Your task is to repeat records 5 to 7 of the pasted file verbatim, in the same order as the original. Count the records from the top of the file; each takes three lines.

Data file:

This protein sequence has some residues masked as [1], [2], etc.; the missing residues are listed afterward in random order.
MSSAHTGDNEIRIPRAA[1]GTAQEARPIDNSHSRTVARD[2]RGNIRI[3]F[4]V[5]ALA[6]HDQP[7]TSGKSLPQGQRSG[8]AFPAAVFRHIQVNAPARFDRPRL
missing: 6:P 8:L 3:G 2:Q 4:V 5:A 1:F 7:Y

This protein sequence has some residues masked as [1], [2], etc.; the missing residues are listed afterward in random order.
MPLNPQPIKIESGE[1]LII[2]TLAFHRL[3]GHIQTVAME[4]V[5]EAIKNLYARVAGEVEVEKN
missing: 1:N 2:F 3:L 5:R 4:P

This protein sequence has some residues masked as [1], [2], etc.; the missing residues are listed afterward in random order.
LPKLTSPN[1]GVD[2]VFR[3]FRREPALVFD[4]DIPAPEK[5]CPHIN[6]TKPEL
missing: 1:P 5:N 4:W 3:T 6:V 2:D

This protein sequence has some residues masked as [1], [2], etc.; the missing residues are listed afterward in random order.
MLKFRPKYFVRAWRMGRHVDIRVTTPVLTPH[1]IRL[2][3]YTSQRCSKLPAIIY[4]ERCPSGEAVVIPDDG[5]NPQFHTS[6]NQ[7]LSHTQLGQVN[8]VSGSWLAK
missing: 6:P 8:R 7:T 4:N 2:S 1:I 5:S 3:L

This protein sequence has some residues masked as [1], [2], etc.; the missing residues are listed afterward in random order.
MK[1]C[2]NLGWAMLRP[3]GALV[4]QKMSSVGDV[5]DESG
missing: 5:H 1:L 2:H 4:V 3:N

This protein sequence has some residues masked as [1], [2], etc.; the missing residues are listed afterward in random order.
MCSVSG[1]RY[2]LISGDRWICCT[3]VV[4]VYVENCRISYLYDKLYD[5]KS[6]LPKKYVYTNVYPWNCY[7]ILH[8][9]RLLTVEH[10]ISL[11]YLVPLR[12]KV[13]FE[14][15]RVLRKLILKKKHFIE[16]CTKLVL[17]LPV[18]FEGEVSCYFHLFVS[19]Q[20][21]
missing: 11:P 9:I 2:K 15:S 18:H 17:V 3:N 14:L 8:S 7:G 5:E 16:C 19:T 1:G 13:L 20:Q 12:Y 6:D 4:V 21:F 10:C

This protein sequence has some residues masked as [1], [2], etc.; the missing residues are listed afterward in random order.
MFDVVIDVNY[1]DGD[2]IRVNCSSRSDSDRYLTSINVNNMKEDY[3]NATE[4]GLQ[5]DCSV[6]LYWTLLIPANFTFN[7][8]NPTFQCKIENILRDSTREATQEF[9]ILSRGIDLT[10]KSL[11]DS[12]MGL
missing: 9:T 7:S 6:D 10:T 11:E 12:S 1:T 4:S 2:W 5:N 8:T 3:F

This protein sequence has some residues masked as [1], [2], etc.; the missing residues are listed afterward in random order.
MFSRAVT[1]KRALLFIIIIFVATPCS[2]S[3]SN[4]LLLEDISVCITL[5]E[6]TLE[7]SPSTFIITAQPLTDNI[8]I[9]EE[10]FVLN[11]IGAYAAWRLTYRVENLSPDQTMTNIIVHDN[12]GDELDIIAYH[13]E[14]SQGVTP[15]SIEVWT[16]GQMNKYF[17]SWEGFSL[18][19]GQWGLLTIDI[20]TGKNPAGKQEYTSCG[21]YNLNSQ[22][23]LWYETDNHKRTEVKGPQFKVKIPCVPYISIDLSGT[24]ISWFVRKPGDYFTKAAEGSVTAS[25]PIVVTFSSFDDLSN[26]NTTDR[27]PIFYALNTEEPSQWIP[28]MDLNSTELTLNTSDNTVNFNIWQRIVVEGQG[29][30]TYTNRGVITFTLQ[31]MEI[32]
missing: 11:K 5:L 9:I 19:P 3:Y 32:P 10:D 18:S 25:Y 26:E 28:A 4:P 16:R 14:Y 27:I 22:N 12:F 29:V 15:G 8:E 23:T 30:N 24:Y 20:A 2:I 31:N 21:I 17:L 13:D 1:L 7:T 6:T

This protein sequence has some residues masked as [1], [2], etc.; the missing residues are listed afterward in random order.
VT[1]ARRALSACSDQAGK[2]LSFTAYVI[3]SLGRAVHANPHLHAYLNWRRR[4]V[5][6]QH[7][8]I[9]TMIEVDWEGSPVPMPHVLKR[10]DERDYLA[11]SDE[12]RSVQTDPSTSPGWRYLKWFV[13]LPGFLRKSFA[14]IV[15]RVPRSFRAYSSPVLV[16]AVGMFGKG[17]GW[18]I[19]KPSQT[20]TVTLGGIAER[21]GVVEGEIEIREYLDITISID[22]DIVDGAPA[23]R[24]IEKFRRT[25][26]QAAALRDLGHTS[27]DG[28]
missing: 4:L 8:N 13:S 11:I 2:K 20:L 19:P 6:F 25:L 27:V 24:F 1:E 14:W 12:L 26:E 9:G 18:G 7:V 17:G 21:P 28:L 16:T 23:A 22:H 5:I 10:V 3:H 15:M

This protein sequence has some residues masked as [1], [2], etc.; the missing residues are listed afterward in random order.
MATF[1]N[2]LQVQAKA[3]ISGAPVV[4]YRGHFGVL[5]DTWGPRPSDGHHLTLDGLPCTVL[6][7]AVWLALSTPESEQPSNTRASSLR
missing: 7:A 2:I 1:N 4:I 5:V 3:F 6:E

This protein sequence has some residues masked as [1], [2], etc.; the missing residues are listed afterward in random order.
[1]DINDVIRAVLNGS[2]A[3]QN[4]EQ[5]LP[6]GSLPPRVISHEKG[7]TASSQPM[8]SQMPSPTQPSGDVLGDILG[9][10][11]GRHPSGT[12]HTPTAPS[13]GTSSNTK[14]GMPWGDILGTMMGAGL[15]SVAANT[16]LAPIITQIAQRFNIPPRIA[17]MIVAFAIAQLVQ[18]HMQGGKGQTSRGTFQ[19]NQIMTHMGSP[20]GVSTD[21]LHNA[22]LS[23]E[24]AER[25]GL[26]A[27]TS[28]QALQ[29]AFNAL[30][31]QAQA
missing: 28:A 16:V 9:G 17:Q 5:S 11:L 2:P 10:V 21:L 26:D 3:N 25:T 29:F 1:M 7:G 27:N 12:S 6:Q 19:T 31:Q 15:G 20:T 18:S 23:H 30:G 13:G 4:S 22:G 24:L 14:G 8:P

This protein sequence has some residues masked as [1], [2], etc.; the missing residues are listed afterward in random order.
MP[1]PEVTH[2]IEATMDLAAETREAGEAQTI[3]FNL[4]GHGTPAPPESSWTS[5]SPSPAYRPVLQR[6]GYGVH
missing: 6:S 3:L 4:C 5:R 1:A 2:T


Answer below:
This protein sequence has some residues masked as [1], [2], etc.; the missing residues are listed afterward in random order.
MK[1]C[2]NLGWAMLRP[3]GALV[4]QKMSSVGDV[5]DESG
missing: 5:H 1:L 2:H 4:V 3:N

This protein sequence has some residues masked as [1], [2], etc.; the missing residues are listed afterward in random order.
MCSVSG[1]RY[2]LISGDRWICCT[3]VV[4]VYVENCRISYLYDKLYD[5]KS[6]LPKKYVYTNVYPWNCY[7]ILH[8][9]RLLTVEH[10]ISL[11]YLVPLR[12]KV[13]FE[14][15]RVLRKLILKKKHFIE[16]CTKLVL[17]LPV[18]FEGEVSCYFHLFVS[19]Q[20][21]
missing: 11:P 9:I 2:K 15:S 18:H 17:V 3:N 14:L 8:S 7:G 5:E 16:C 19:T 1:G 13:L 20:Q 12:Y 6:D 4:V 21:F 10:C

This protein sequence has some residues masked as [1], [2], etc.; the missing residues are listed afterward in random order.
MFDVVIDVNY[1]DGD[2]IRVNCSSRSDSDRYLTSINVNNMKEDY[3]NATE[4]GLQ[5]DCSV[6]LYWTLLIPANFTFN[7][8]NPTFQCKIENILRDSTREATQEF[9]ILSRGIDLT[10]KSL[11]DS[12]MGL
missing: 9:T 7:S 6:D 10:T 11:E 12:S 1:T 4:S 2:W 5:N 8:T 3:F